A critical piece of infrastructure has arrived at the LNG Canada project site in Kitimat, B.C., in the traditional territory of the Haisla Nation, marking another phase in construction activities at Canada’s first major liquified natural gas facility. With delivery of the inlet facilities module, construction at the site is now 50 per cent complete.
The inlet facilities module
The inlet facilities module is 35 metres tall (more than 10 stories) and weighs 4,618 metric tonnes. The enormous module will receive natural gas from the Coastal GasLink pipeline. Through a series of pipes and valves, the module will evenly distribute natural gas at a constant flow rate into various parts of the LNG plant, including the liquefaction trains where the natural gas will be chilled to -162 degrees C to make liquefied natural gas (LNG).
This equipment is one of more than a dozen highly advanced process modules built for the LNG Canada facility, and the first to arrive. The module was transported by ship to the port of Kitimat, then transferred to the construction site using large self-propelled modular transporters, which slowly moved the module along the project’s haul road that is three kilometres long and 30 metres wide – built specifically to accommodate large loads like this module.
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Protecting aquatic habitiat
In addition, work on constructing a new side channel in the Kitimat River was finished recently. The side channel incorporates aquatic habitat including ponds and pools, planned to protect and enhance fish and other species. The channel was designed and built with extensive consultation and input from local First Nations. Members of the Haisla Nation have also developed a program to monitor water quality and to date they have collected a large body of data. The channel is now in the ‘effectiveness monitoring’ phase to evaluate success of the newly created fish habitat over the next 10 years.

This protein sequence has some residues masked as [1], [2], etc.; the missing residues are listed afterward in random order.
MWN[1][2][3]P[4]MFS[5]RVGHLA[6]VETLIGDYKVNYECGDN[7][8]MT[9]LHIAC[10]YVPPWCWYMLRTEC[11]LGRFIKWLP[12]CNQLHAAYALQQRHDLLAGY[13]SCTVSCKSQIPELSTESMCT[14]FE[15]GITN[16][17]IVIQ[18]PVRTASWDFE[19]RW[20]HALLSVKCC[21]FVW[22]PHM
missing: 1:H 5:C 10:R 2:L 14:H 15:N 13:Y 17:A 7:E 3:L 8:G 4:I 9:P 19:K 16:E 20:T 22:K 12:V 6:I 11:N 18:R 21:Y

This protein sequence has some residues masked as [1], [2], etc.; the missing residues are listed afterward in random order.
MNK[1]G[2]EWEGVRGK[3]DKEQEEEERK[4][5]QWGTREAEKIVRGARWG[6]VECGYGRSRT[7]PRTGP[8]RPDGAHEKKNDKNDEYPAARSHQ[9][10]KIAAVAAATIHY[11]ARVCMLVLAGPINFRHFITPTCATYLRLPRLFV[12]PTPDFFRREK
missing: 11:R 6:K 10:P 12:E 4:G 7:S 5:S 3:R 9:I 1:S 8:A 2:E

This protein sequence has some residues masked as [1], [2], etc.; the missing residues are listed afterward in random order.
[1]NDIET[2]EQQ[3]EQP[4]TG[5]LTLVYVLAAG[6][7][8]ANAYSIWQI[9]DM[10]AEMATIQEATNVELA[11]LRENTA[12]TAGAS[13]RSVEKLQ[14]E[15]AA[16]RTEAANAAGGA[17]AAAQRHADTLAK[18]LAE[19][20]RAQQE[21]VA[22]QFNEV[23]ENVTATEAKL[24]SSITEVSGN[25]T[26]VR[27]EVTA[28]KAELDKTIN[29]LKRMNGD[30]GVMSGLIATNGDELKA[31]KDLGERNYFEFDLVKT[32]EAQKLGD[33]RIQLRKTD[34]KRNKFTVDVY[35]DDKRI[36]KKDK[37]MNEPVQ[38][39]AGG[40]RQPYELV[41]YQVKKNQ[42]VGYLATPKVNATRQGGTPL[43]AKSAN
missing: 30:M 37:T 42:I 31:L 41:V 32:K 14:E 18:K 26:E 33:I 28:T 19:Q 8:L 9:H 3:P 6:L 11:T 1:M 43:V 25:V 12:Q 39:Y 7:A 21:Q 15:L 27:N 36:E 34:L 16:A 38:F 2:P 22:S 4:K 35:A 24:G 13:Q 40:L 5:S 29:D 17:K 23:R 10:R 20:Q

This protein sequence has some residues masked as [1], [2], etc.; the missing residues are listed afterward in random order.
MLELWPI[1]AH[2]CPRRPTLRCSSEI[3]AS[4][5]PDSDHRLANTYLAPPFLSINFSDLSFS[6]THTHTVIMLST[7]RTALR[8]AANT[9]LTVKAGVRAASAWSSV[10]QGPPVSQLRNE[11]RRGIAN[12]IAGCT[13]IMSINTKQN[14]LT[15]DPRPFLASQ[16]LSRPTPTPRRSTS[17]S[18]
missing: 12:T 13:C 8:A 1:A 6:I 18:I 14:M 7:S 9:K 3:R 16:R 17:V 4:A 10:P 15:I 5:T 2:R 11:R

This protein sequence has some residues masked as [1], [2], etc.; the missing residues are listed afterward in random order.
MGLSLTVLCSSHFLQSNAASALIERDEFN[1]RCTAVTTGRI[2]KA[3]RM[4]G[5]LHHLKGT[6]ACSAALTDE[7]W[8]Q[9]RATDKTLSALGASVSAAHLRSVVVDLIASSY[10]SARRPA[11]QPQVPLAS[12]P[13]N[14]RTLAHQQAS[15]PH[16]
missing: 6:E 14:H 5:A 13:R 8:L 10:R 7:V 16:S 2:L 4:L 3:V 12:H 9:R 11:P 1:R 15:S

The largest single private sector investment in Canadian history
LNG Canada is the largest single private sector investment in Canadian history, at $17 billion ($40 billion, when upstream assets and the associated Coastal GasLink pipeline are included). To date, the company has spent $3.5 billion on contracts and procurement in B.C., of which $2.6 billion was awarded to First Nations and local area businesses. About 4,000 people were employed at the construction site in 2021 and the pace is expected to be even busier in 2022. LNG Canada expects first production by about 2025.
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LNG Canada’s CEO Peter Zebedee says, “Energy shipped from LNG Canada to Asia is expected to offset up to 90 million tonnes of CO2 emissions every year. It’s the equivalent of shutting down 40 to 60 coal fired plants in China. It is the entire emissions footprint of British Columbia today.”
Support from Haisla First Nation has been critical to the project moving ahead, and the LNG Canada project has spurred the Nation to advance their own expertise and relationships with industry to develop their own LNG project – Cedar LNG – in partnership with Pembina Pipelines Corp. The Cedar LNG proposal is currently in the B.C. environmental review process.